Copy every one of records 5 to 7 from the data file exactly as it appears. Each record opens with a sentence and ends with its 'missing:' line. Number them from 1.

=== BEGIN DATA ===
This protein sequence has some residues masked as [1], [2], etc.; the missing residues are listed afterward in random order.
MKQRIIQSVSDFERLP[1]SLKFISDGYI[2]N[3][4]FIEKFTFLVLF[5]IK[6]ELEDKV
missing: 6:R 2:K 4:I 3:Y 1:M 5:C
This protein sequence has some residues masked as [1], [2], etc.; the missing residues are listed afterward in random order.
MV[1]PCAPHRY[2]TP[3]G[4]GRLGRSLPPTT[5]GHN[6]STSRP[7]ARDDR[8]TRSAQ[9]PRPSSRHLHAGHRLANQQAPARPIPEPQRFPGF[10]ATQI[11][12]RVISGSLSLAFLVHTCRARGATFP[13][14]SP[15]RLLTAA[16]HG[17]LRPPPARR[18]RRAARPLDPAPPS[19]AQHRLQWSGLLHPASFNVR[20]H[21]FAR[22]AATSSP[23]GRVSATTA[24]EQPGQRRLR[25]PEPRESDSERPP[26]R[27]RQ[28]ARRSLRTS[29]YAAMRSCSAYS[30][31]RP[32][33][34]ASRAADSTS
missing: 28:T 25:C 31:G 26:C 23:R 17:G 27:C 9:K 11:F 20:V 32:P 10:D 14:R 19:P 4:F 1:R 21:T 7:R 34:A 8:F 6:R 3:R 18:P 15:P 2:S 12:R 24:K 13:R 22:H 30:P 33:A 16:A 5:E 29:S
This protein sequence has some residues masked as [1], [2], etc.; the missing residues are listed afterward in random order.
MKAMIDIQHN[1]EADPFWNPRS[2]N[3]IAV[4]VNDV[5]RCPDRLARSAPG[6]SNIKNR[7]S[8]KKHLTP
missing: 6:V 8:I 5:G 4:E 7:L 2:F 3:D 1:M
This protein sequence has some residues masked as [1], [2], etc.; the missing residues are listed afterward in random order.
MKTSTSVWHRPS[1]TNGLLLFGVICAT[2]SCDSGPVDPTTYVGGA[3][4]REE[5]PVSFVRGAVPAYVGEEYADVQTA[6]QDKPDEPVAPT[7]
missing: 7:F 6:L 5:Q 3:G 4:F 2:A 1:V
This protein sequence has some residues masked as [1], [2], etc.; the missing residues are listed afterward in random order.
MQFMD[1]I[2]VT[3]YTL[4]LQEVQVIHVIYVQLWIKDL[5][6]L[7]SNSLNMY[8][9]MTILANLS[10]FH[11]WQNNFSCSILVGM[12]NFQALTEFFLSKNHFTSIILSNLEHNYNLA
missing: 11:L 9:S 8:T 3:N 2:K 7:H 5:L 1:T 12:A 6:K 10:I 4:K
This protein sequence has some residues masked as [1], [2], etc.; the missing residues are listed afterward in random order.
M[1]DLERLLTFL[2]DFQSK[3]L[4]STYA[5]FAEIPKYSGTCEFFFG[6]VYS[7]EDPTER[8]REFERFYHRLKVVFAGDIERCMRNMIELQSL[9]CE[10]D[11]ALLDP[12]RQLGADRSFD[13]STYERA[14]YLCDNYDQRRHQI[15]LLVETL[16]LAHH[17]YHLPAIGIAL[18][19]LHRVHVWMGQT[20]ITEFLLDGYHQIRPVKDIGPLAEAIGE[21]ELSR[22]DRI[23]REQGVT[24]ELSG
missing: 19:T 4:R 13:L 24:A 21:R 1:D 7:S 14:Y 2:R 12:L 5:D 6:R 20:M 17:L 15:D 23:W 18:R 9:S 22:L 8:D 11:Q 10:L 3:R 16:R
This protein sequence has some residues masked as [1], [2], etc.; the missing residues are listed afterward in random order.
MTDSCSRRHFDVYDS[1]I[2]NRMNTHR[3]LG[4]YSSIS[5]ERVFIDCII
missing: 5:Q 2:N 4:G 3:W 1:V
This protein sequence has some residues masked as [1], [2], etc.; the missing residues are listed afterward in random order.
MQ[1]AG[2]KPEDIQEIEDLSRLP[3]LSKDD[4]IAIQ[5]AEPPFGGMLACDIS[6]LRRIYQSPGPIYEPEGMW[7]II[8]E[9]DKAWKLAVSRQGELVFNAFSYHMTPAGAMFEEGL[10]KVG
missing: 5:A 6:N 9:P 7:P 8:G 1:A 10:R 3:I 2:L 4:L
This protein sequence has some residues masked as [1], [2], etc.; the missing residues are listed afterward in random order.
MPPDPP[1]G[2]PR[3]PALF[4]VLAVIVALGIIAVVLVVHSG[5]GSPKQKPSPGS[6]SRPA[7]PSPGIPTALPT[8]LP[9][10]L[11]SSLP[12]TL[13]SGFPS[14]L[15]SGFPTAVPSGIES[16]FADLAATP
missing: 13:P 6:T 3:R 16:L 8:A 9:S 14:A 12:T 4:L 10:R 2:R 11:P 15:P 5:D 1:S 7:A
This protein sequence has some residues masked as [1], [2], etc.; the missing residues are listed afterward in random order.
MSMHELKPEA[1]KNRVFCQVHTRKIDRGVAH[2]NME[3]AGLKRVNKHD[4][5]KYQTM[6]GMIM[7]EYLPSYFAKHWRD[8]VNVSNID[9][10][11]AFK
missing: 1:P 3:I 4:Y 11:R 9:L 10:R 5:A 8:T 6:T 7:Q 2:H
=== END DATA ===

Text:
This protein sequence has some residues masked as [1], [2], etc.; the missing residues are listed afterward in random order.
MQFMD[1]I[2]VT[3]YTL[4]LQEVQVIHVIYVQLWIKDL[5][6]L[7]SNSLNMY[8][9]MTILANLS[10]FH[11]WQNNFSCSILVGM[12]NFQALTEFFLSKNHFTSIILSNLEHNYNLA
missing: 11:L 9:S 8:T 3:N 2:K 7:H 5:L 1:T 12:A 6:K 10:I 4:K
This protein sequence has some residues masked as [1], [2], etc.; the missing residues are listed afterward in random order.
M[1]DLERLLTFL[2]DFQSK[3]L[4]STYA[5]FAEIPKYSGTCEFFFG[6]VYS[7]EDPTER[8]REFERFYHRLKVVFAGDIERCMRNMIELQSL[9]CE[10]D[11]ALLDP[12]RQLGADRSFD[13]STYERA[14]YLCDNYDQRRHQI[15]LLVETL[16]LAHH[17]YHLPAIGIAL[18][19]LHRVHVWMGQT[20]ITEFLLDGYHQIRPVKDIGPLAEAIGE[21]ELSR[22]DRI[23]REQGVT[24]ELSG
missing: 19:T 4:R 13:L 24:A 21:R 1:D 7:S 14:Y 2:R 12:L 5:D 6:R 20:M 17:L 15:D 23:W 18:R 9:S 22:L 8:D 11:Q 10:L 3:R 16:R
This protein sequence has some residues masked as [1], [2], etc.; the missing residues are listed afterward in random order.
MTDSCSRRHFDVYDS[1]I[2]NRMNTHR[3]LG[4]YSSIS[5]ERVFIDCII
missing: 5:Q 2:N 4:G 3:W 1:V